The antithesis between Sarajevo and Ljubljana was frightening. Brimming with artistic ambition, the capital of Slovenia was an eight hour journey from the heart of Bosnia, which included a chilling change at Zagreb. The medical students we drank with on the train were brimming with life and jokes and fun. It’s easy to strike up a conversation with people across the continent, it seems. The people make the places. Our late-night arrival was marred with a soaking deluge of rain. It penetrated every pore on my face, every strand of hair.
Hostel Celica is unmistakably unique in its appearance and story. It was built by the Austro-Hungarian soldiers in 1882 and used as a military prison until 1991. The architectural transformation was conceived by a group of artists, architects and scientists of the Sestava (Culture and Art Association), whose essence is said to be the pursuit of creativity, architecture, philosophy, art and poetry. Hostel Celica is a truly daring intellectual feat. Like the rolling stone walls throughout the city, each bedroom is a work of art.
The collagic dream that is Ljubljana Castle overlooks the old town and provides all-round views of the city from the tower, which we furtively climbed. We were then treated to a cleverly constructed 3D film about Ljubljana, taking us through the historical myriad. From there, we traipsed down the slopes and back into the small streets, in search of sustenance. After a while of umming and ahhing over the prices of every bistro and restaurant, Cafe Antico was discovered.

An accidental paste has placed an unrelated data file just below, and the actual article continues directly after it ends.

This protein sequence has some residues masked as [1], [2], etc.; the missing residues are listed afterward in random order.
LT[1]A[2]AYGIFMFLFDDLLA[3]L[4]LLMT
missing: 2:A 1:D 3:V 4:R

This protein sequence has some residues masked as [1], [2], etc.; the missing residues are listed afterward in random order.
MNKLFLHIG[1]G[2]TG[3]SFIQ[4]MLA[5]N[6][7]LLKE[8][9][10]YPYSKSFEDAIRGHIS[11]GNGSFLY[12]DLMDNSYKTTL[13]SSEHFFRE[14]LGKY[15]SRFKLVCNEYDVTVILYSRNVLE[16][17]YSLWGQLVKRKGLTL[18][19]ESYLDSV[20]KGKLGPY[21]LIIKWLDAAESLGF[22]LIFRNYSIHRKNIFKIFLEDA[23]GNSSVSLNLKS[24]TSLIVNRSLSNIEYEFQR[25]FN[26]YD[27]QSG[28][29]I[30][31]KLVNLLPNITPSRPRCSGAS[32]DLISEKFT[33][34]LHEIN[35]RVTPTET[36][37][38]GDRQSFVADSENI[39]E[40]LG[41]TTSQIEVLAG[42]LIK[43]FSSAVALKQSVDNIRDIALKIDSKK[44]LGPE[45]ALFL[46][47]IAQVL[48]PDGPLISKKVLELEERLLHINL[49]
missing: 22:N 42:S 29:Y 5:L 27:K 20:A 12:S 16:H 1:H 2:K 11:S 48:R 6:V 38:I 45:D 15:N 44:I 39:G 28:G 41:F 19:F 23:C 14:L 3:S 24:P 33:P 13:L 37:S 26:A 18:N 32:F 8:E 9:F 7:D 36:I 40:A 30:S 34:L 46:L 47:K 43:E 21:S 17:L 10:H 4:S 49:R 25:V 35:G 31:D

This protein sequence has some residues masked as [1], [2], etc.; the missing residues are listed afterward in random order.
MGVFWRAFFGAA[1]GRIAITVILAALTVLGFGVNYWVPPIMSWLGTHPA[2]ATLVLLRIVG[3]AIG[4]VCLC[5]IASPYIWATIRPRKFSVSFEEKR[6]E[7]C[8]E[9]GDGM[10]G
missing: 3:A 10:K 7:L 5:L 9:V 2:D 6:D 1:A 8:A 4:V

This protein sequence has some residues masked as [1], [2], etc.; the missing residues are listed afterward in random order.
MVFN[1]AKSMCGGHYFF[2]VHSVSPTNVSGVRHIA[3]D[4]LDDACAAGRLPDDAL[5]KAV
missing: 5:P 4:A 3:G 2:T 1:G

What seemed like a little old bar turned out to be the most archaic miniature palace in the land. The walls and ceiling had been superfluously adorned with God-like paintings of the most perfect intricacy. An angelic mural of a biblical nature shone over our heads. The potato goulash was also stunning to my taste, although we were a little apprehensive in foresight as our waiter left to collect our food from across the street!
We toured the gallery quarter of Ljubljana in the gaze of the quiet afternoon sun. The National Gallery of Slovenia presented a wonderful array of religious artifacts, local paintings, sensual sculptures and thoughtful photographs in sepia tones. Each object fed the mind, touched the soul in some way. The touch of art can be dazzling.
That night we returned in shirts to that same lunchtime cafe as a jazz night was advertised on the table. English melodies were poignantly sang by the lady with the saxophone at the forefront. “Walking hand in hand/ To the promised land…” The skill of the bassist was a sight for the eyes and ears. My friend and I were quietly influenced. Soothing sounds created a catharsis to enjoy. As I sat in the quaint wooden chair amongst the crowd of night time travellers, taking in the breath of the songs, I was taught. In certain special moments, when the beat hits hard in your heart or the pitch reaches a particular strained level, with all aesthetic charms out the window, jazz can cure the mind, heal the deepest wound. The soaking art of Ljubljana is therapy. Every pore, every strand…